Mityas: Yes. What we want to give our customers in-store is a direct comparison between standard DVD and Blu-ray.
Mityas: Our strategy right now is really focused in-store. We may pursue kiosk opportunities that extend the hours of our stores. But we have 3,300 stores we need to focus on first.
Mityas: We are always looking at ways to improve our e-commerce capability. You will see more to come on that.
Mityas: At the core, we are a retailer. And folks still want to come to a retail store, have a shopping experience and peruse the titles.
Mityas: Our rural locations in smaller communities catering to relatively underserved consumers. We are also focused on moving forward a very coordinated event and merchandising plan for our stores that will create more of a movie theater-like experience. This will include the sights, smells [of popcorn] and sounds of going to the movies. We will create more of that experiential shop for our customers that they can't get by sitting at their computer or going to a kiosk at the grocery store.
Mityas: Absolutely. We are going to reformat a number of our stores to be much more of a movie experience.
Mityas: We have a great brand in Game Crazy, one that we will continue to leverage not only alongside our movie business but as a standalone concept.
Mityas: We are going to be cautious how we get into that. MovieBeam was not the right avenue at the right time for us. We clearly see the advantages of being in that area, but we are focused on a different path to get there.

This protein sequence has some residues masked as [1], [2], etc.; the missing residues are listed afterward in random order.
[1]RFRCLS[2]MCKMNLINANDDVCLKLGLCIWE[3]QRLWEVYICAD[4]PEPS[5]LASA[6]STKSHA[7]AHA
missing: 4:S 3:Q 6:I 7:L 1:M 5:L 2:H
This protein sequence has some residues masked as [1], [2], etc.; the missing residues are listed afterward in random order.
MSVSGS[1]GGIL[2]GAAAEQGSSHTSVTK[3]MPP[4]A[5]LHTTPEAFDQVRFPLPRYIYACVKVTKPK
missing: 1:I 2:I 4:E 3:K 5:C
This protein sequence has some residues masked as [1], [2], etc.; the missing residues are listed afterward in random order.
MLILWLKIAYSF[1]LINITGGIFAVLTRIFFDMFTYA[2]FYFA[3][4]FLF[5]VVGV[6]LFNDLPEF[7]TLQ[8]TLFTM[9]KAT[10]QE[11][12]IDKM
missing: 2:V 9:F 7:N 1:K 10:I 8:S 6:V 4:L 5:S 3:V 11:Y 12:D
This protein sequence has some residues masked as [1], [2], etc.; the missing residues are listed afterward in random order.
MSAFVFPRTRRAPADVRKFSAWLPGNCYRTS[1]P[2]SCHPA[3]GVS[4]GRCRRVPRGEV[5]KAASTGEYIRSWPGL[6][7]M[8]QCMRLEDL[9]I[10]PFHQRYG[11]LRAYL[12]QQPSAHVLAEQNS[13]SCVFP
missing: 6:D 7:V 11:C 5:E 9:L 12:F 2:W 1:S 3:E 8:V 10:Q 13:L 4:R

Mityas: I believe it was premature. But again, [digital] is something we understand the value of. But we have a different plan in mind how to get there.
Mityas: We have a lot of respect for our studio partners. I know they understand the economics of the movie business very well and understand the value of the rental and retail business to them. We can be joint partners in helping them achieve [profitability]. At the end of the day, studios understand the value of the different distribution channels and they understand the value and profitability of the release schedules.
In the foreseeable future, given the Blu-ray conversion many of them are focused on, we will continue to be solid partners with them.
Mityas: I think there are clearly some synergistic opportunities for the studios and rental/retail organizations in Blu-ray and the broader catalog business as well.
Mityas: Jim is correct. The issue all comes down to margin mix that different [distribution] channels provide to the studios (rental, retail, catalog or Blu-ray) … If you can improve the portfolio of the margin mix rather than focus on any one area, such as VOD, there are opportunities to continue to be solid partners.
Mityas: Our No. 1 strength is remaining connected to millions of customers in rural and urban locations … in markets that are underserved especially from a VOD perspective.
Mityas: At the time there was a great deal of synergy that was viewed by all parties. In hindsight, to go back and review what is good and what is bad is pointless. It is what it is. Now, we have 3,300 great stores. We are going to focus on moving forward.
Mityas: We need to instill a greater focus on our customers. One of the key messages I have been sending out to our 30,000-plus employees is that we are going to start caring more. … Second, we will be much more focused on our events and merchandising in our stores. And finally, we are going to be focused on creating more synergies between the brands (Gallery, Hollywood Video and Game Crazy) to leverage the power we have across our customer base across all three areas.
…Unless you create an experience and delight customers every time they are in your store, you are going to lose them.